Mycobacterium pinnipedii causes tuberculous lesions in fur seals, sea lions, and occasionally cetaceans, cattle, humans, and other species. The organism has been isolated in several countries. In pinnipeds, it causes caseous lesions, rarely calcified, with variable amounts of fibrous encapsulation and sometimes draining tracts.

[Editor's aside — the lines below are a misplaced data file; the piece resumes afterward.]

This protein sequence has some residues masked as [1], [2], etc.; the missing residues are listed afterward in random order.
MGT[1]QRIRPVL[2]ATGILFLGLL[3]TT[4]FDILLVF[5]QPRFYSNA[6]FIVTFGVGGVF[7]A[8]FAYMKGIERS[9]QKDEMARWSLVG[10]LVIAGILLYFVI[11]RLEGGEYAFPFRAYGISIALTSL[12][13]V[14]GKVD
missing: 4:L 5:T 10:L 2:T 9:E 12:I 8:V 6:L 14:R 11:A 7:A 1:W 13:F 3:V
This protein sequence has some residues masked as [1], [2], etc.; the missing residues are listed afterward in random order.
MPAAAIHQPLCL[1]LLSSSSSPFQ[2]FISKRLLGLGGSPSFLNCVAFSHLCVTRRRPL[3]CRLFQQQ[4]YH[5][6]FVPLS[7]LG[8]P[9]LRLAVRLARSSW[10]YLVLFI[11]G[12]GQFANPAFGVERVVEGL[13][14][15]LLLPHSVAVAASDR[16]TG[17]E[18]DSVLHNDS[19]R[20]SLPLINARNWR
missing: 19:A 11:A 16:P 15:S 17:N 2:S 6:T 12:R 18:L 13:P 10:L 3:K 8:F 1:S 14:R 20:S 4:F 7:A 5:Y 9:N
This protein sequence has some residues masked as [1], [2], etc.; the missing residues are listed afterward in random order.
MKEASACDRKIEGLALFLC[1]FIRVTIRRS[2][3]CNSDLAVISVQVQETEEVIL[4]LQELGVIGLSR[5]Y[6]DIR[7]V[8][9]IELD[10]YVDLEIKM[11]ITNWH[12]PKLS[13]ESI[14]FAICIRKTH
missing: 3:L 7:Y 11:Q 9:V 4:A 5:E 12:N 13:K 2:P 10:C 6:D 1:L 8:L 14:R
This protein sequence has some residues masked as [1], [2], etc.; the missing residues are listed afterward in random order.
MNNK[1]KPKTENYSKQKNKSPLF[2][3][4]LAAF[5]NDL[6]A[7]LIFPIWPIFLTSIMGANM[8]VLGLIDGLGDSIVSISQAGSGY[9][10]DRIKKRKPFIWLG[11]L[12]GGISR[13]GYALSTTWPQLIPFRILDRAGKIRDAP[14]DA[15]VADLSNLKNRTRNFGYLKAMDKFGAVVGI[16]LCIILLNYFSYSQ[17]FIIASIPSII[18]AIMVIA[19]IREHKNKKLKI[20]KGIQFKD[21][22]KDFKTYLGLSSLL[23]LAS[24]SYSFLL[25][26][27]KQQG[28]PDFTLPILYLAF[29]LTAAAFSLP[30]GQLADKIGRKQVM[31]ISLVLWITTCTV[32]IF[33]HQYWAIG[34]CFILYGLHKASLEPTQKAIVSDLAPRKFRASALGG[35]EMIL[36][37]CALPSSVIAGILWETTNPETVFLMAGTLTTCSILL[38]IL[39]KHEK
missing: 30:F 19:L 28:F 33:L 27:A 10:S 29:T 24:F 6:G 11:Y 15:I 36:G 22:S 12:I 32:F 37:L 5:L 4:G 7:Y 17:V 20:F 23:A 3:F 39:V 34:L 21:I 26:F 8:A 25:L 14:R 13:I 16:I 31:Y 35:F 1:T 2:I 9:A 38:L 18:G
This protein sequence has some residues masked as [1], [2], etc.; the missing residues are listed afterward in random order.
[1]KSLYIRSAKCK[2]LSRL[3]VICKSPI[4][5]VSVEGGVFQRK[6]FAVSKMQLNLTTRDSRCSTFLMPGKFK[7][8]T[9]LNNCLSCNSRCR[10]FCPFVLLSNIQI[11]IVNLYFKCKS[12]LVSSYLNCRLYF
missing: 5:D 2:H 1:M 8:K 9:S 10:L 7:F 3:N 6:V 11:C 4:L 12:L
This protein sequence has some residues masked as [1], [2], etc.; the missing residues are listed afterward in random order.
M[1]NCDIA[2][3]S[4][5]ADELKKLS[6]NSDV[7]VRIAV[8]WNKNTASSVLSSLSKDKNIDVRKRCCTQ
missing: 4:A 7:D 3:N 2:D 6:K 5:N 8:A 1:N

Lesions are usually located in the respiratory tract (peritoneum and lungs) and peripheral lymph nodes, liver, and spleen. In cetaceans, abdominal lymph nodes and the lungs are affected. Aerosols are considered the main route of transmission. Because of the zoonotic risk, precautions should be taken when handling these animals. Serologic tests have been validated in cetaceans.